- Official White House Photo by Pete Souza
- President Barack Obama fist bumps Vice President Joe Biden, with Senior Advisor Valerie Jarrett looking on, before a meeting in the Oval Office, Sept. 16, 2010.
Seven million was the White House's initial projection. After a rash of severe technical problems during the roll out of the healthcare.gov website, the White House brought that number in line with the Congressional Budget Office's 6 million figure. As we've reported, the month of March has been a blockbuster for the new health care exchanges. The pace of enrollments picked up drastically, as the open enrollment deadline of March 31 approached. White House Press Secretary Jay Carney said during his regular press briefing that about 200,000 people signed up yesterday, bringing the total number of enrollees to 7.04 million by midnight last night.
And Republicans—who will never offer a Republican alternative health-care plan and who will never acknowledge that Obamacare used to be the Republican alternative to the kind of single-payer health care plan preferred by liberals, progressives, and sane countries everywhere (countries like Canada, Germany, France, Israel, and Vatican City)—are gnashing their teeth. But even with Obamacare's popularity rising Republicans will still win the midterm elections thanks to gerrymandering, transparently racist efforts to make it harder for people of color to vote (which Salon plans to cover once they pinch out twenty more #CancelColbert "think" pieces (#CancelColbert is to Salon as #MH730 is to CNN)), and the fact that poor people, young people, people of color, and white kids with dreadlocks tend to sit out midterm elections.
Even with millions of Americans gaining access to health care thanks to Obamacare—seven million have signed up, but 9.5 million are now covered thanks to Obamacare (Medicare expansion, kids who can stay on their parents health care plans until they're 26)—the Congressional Budget Office estimates that 30,000,000 Americans will remain uninsured in 2017 despite Obamacare. That number is not expected to budge. There were 60,000,000 uninsured Americans before the passage and implementation of the Affordable Care Act and halving the number of uninsured Americans is a huge achievement and a hard-won victory. But... again... still: 30,000,000 uninsured Americans. So the hardships, bankruptcies, and deaths due to lack of access to health care will continue. But instead of 45,000 Americans dying every year because they lack health coverage, after 2017 we can look forward to "only" 22,500 Americans dying annually because they lack access to health coverage. That's "just" 7.5 9/11s. Every year. Forever.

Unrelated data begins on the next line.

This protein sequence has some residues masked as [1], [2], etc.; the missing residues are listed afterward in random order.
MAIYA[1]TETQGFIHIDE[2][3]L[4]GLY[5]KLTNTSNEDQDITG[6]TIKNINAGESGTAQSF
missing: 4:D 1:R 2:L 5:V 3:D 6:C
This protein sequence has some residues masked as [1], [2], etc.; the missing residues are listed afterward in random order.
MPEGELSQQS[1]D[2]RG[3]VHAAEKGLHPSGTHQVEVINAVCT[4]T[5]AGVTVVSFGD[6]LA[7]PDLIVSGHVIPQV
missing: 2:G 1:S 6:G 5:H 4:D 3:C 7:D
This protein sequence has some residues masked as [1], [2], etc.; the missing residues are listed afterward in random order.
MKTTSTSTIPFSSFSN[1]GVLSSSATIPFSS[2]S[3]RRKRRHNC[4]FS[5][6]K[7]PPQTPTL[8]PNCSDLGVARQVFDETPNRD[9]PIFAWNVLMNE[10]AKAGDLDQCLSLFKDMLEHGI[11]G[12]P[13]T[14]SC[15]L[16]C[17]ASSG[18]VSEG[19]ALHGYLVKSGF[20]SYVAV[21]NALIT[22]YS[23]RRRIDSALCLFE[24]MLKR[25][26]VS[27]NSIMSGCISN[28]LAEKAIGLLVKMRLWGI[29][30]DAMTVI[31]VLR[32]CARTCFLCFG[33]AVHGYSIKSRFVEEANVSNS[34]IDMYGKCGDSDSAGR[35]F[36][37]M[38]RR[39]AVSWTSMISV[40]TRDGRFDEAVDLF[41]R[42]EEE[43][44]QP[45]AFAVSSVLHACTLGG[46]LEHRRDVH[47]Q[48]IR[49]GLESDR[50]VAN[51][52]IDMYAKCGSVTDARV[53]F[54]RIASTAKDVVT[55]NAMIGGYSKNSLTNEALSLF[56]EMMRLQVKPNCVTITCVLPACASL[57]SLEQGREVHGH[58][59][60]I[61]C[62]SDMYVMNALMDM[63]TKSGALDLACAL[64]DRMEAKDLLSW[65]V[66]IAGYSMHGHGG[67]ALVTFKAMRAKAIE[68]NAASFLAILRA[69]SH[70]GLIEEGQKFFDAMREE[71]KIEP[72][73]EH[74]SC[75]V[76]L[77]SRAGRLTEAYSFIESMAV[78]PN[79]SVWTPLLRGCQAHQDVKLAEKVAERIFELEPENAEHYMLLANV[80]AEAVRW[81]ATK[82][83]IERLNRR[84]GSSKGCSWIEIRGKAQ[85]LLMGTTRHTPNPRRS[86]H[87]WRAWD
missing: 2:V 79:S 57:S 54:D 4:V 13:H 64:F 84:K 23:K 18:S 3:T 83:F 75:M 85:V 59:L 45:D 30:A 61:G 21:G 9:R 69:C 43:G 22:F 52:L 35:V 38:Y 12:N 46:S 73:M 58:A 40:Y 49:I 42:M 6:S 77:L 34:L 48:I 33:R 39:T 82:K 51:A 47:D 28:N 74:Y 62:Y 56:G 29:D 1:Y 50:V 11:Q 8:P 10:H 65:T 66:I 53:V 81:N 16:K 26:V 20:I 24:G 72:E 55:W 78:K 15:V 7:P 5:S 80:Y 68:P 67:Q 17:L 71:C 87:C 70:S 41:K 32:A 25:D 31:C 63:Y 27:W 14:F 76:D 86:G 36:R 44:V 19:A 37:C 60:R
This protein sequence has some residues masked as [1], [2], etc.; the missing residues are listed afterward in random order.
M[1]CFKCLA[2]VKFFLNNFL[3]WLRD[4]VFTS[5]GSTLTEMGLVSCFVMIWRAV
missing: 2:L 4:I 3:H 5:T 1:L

Let's take a moment to celebrate the successful launch of Obamacare. (And let's protect Obamacare by VOTING in the midterms, people.) But let's not fool ourselves: our health care crisis isn't over. We still need to fight for a single-payer system that covers all American citizens.